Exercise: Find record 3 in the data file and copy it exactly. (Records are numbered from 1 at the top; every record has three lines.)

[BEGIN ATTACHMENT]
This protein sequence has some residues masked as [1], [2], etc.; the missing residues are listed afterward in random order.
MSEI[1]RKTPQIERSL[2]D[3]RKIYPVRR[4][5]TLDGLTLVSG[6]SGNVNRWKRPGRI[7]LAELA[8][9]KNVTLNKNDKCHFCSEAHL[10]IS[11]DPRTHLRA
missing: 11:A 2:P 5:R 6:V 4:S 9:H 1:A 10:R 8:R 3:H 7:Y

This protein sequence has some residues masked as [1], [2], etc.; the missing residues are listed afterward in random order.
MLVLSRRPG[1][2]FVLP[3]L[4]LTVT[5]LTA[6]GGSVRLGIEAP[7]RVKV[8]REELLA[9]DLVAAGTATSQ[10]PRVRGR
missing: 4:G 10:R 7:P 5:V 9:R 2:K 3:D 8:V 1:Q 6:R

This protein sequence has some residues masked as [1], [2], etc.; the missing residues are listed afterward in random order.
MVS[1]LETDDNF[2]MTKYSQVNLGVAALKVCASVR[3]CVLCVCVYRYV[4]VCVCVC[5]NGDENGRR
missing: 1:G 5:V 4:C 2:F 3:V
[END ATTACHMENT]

This protein sequence has some residues masked as [1], [2], etc.; the missing residues are listed afterward in random order.
MVS[1]LETDDNF[2]MTKYSQVNLGVAALKVCASVR[3]CVLCVCVYRYV[4]VCVCVC[5]NGDENGRR
missing: 1:G 5:V 4:C 2:F 3:V